I’ve learnt that a lot of people are quite upset about Seiya hitting Rosalie… Really? This is frankly ridiculous. She is the second most powerful character in Gaelbarde, but she is a terrible leader and couldn’t take any criticism. So much so that she attacked Seiya. Maybe, hitting her repeatedly was over the top, but she kept attacking him, further proving how bad she is at making decisions. I feel like I should point out that I am not advocating hitting women, frankly, there’s no real reason to hit anyone but to attack Seiya for what happened in this episode is absurd.
Seiya is unflappable! Seriously, that guy is so calm and collected, it’s a little frightening. I love that there is obviously more going here than we’re seeing and small parts are being dropped for us to attempt to piece together what happened to Seiya to make him so cautious. I wonder if he has been involved with another hero or situation where he wasn’t prepared and it cost him dearly. Either way, the fun is in the speculating and leaving little breadcrumbs for the readers to try to work out the puzzle makes the ending that much more satisfying, especially when you can see how it all fit together after the fact. It’s also a good way to avoid the old deus ex machina ending, which would be oddly appropriate in a series with gods and goddesses!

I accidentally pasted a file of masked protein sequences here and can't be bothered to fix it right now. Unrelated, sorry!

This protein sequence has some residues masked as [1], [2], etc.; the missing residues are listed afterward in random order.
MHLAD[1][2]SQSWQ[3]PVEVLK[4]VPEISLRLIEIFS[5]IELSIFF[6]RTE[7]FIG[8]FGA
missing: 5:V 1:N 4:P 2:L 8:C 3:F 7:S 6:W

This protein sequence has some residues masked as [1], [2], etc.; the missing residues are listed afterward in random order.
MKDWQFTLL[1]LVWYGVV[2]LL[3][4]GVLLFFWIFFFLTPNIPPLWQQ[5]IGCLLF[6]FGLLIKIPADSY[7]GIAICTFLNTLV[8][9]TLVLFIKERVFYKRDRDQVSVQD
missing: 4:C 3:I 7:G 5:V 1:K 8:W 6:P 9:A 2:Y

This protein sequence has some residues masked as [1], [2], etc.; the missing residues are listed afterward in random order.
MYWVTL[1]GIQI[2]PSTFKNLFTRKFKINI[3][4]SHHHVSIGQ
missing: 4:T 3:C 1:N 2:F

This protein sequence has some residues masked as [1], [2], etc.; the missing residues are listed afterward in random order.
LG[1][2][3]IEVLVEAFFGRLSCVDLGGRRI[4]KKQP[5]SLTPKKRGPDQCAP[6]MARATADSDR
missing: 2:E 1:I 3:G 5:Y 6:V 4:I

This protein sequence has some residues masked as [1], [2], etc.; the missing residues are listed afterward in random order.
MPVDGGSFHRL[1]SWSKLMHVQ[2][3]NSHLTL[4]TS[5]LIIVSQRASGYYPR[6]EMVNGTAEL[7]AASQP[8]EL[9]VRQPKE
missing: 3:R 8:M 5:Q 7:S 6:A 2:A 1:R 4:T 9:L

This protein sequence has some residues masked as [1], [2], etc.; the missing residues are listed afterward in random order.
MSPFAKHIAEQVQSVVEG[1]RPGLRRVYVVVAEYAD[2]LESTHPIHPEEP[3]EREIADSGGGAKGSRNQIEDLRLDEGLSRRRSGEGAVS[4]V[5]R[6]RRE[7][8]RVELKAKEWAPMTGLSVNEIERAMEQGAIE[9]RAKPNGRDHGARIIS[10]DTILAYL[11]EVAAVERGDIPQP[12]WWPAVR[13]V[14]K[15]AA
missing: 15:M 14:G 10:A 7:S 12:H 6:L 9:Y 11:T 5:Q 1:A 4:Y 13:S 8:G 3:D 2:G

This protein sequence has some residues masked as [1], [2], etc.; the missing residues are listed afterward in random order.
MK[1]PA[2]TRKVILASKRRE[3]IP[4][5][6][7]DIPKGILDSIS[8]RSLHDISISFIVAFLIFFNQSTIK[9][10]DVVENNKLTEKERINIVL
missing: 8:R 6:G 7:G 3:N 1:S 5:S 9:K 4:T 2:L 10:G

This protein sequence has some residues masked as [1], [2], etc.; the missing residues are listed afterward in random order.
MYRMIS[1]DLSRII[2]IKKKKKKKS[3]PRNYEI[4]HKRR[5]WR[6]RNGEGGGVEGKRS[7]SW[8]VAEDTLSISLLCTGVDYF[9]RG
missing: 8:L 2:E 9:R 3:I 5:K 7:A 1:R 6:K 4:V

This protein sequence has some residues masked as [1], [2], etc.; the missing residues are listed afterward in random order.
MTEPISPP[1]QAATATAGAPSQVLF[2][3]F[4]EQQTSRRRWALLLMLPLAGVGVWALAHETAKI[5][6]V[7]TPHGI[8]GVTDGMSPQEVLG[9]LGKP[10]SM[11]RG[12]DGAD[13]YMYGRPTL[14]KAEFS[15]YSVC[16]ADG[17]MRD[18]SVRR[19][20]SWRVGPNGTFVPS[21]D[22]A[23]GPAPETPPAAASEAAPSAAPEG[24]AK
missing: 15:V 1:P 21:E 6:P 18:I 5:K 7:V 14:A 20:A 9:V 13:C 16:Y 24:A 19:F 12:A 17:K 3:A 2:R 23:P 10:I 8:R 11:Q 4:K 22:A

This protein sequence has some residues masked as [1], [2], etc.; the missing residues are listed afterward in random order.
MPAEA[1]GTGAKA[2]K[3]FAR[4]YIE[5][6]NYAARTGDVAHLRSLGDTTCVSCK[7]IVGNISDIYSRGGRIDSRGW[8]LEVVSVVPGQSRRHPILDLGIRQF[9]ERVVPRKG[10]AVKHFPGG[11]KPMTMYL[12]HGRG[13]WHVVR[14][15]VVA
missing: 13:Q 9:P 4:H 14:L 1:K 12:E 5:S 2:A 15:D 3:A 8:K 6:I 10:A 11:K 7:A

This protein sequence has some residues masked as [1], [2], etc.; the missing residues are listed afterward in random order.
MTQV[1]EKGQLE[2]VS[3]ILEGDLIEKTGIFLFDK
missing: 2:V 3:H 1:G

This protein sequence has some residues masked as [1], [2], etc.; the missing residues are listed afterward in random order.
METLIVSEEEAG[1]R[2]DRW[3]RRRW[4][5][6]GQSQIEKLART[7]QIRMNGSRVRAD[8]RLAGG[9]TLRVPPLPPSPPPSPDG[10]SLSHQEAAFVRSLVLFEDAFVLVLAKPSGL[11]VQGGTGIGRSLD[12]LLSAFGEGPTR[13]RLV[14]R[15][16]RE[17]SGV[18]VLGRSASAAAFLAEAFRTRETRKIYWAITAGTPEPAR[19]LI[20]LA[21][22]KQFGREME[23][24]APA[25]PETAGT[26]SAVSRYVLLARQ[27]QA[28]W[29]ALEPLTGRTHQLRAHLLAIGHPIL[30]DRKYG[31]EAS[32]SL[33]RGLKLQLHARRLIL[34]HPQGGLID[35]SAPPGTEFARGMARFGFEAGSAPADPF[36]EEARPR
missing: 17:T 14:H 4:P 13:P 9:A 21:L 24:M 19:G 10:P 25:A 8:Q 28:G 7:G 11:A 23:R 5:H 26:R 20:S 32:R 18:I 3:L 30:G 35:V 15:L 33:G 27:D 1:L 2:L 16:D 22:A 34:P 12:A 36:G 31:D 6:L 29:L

I noticed that Seiya didn’t say that he was ‘Perfectly Prepared’ before heading back to Gaelbarde and I was a little disappointed that Ristarte commented on it. It would have been a great moment to flashback to at a later stage when things get dire! This showed a lack of faith in the viewer to notice something like that, which is annoying. It’s by no means a deal-breaker, but I like to think that you should give your readers/viewers the benefit of the doubt and if you need to confirm something later, do it then. I like the more subtle things, and Seiya not saying it was enough for me to think that something might go wrong. Ristarte’s narration at that point wasn’t necessary.